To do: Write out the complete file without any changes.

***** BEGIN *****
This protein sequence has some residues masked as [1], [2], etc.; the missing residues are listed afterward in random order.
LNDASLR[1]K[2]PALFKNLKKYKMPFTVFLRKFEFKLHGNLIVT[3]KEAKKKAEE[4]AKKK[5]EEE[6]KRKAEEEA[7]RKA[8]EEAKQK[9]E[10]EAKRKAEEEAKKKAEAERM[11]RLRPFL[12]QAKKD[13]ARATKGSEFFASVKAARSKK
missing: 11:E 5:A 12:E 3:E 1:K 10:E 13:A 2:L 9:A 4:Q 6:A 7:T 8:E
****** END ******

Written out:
This protein sequence has some residues masked as [1], [2], etc.; the missing residues are listed afterward in random order.
LNDASLR[1]K[2]PALFKNLKKYKMPFTVFLRKFEFKLHGNLIVT[3]KEAKKKAEE[4]AKKK[5]EEE[6]KRKAEEEA[7]RKA[8]EEAKQK[9]E[10]EAKRKAEEEAKKKAEAERM[11]RLRPFL[12]QAKKD[13]ARATKGSEFFASVKAARSKK
missing: 11:E 5:A 12:E 3:E 1:K 10:E 13:A 2:L 9:A 4:Q 6:A 7:T 8:E